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Philippine dairy imports seen declining by 10%

Philippine dairy imports seen declining by 10%

MANILA: Philippine dairy imports this year may decline by almost 10 percent to 2.5 million metric tons liquid milk equivalent (MMT-LME), from a record-high of 2.77 MMT-LME last year, according to the latest Global Agricultural Information Network (Gain) report. The Gain report, which was prepared by the United States Department of Agriculture’s Foreign Agricultural Service (USDA-FAS) in Manila, said imported milk has become more expensive as global prices has started to recover.

“According to the NDA [National Dairy Authority], total imports of dairy products reached a record 2.77 MMT-LME in 2016 on low global dairy prices and strong local demand. Stocks were accumulated during this period of low prices, as well,” the Gain report read. “[FAS Manila] expects imports in 2017 to decline slightly to 2.5 MMT-LME as global dairy prices begin to recover and domestic stocks remain high,” it added. The report noted that the country’s skim-milk powder (SMP) imports this year are expected to decline from a record level last year. It added that whole-milk powder (WMP) imports will also decline “modestly” based on rising global milk prices. Data from the USDA-FAS in Manila showed that the country’s SMP imports this year may reach 1.283 MMT-LME, 13.5 percent lower than the 1.483 MMT-LME recorded last year. WMP imports may also decline by 18.18 percent to 1443,360 metric tons (MT), from 176,440 MT last year, according to the data of the USDA-FAS in Manila. SMP and WMP imports comprise almost 60 percent of the Philippines’s dairy imports annually. However, the Gain report said Philippine imports of liquid milk and butter are expected to increase this year on the back of higher demand from the local food service sector. “In 2017 liquid-milk imports should increase slightly due to rising consumption and increased use in food service,” the report read.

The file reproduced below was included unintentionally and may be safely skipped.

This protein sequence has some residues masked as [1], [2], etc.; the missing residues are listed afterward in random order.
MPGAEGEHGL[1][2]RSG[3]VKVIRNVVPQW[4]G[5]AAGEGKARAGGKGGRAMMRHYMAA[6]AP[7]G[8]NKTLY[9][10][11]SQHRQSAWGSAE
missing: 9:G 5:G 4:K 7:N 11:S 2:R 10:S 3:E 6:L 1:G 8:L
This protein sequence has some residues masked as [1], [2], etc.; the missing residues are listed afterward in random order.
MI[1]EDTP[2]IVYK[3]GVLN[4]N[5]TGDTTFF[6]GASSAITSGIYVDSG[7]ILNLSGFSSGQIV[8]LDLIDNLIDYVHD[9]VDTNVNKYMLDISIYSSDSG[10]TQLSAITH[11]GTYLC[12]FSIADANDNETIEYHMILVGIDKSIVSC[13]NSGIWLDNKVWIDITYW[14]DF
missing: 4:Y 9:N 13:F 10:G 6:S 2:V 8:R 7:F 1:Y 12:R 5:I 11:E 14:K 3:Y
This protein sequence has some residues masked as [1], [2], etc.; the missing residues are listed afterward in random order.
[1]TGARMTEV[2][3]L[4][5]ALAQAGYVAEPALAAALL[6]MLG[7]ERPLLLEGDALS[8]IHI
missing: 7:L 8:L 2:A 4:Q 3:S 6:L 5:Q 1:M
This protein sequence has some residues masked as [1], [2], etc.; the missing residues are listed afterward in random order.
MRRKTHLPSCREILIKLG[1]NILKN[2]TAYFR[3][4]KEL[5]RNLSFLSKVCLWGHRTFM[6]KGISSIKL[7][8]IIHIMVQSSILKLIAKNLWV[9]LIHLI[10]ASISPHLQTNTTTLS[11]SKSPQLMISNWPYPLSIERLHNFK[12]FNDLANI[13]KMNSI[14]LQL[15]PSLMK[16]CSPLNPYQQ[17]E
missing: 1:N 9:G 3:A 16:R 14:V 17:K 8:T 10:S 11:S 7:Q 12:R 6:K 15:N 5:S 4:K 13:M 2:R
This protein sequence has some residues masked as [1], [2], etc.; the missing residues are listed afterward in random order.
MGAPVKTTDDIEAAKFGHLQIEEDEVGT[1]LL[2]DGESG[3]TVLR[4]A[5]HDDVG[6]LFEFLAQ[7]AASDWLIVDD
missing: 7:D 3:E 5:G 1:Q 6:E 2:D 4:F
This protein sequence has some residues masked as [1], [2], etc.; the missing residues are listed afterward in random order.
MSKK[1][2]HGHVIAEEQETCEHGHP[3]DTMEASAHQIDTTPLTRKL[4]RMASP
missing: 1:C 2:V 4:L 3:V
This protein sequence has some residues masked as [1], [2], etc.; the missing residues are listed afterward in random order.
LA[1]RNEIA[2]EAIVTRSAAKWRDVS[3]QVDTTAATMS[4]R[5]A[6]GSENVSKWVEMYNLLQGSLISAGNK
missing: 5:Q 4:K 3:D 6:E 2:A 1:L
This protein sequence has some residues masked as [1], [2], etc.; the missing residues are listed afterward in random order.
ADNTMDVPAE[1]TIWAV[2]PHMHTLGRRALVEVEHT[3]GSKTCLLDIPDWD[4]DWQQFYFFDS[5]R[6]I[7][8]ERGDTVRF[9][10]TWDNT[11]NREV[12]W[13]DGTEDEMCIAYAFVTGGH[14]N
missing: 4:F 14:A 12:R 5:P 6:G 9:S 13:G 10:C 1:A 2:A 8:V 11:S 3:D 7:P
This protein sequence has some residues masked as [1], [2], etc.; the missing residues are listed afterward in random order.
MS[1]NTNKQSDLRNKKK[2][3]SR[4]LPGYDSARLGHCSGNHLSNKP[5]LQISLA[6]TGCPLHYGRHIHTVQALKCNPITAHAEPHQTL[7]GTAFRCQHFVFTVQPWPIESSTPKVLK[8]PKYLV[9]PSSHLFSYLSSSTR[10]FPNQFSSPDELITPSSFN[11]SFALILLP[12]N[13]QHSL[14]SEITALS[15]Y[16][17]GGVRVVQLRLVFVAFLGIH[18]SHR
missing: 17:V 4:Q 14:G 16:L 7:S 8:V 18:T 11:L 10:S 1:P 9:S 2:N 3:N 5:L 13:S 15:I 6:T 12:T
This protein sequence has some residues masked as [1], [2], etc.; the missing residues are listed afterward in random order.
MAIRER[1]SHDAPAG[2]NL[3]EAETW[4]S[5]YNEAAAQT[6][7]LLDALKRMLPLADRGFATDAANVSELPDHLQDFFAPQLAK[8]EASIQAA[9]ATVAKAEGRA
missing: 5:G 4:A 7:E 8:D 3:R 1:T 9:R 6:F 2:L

“Imports of butter and other dairy spreads, as well as cheese, should continue to rise, mainly coming from New Zealand and Australia, due to the duty-free advantage of those suppliers and also as a result of increasing demand for the products from the expanding middle class, growing fast-food industry and hotel and restaurant sectors,” it added. Australia and New Zealand both benefit from Association of Southeast Asian Nations agreements that grant access for dairy products at zero-percent duty, according to the Gain report. The Gain report data showed that the country’s liquid-milk imports this year would rise by 4.16 percent to 50,000 MT, from 48,000 MT recorded in 2016. The report noted that the country’s purchases of imported cheese this year would reach 132,240 MT-LME, 9.09 percent higher than the 121,220 MT-LME a year ago. The country’s dairy imports in the first half of the year declined by 8.8 percent to 1.265 MMT-LME, from 1.387 MMT-LME last year, according to the NDA, an attached agency of the Department of Agriculture.

In terms of value, however, figures from the NDA showed that the country’s milk imports during the January-to-June period rose by nearly 20 percent to P22.641 billion, from P18.911 billion a year ago. NDA Administrator Marilyn B. Mabale told the BusinessMirror that payments went up because imported milk became more expensive. “Based on our data, [the price] of imported milk powder rose by almost 30 percent.” The major dairy suppliers to the Philippines by volume are New Zealand with a 39-percent share of total imports by volume; the US, 24 percent; and Australia, 6 percent, according to the Gain report. “Dairy products are currently the country’s third-largest agricultural import after wheat and soybean meal,” it added.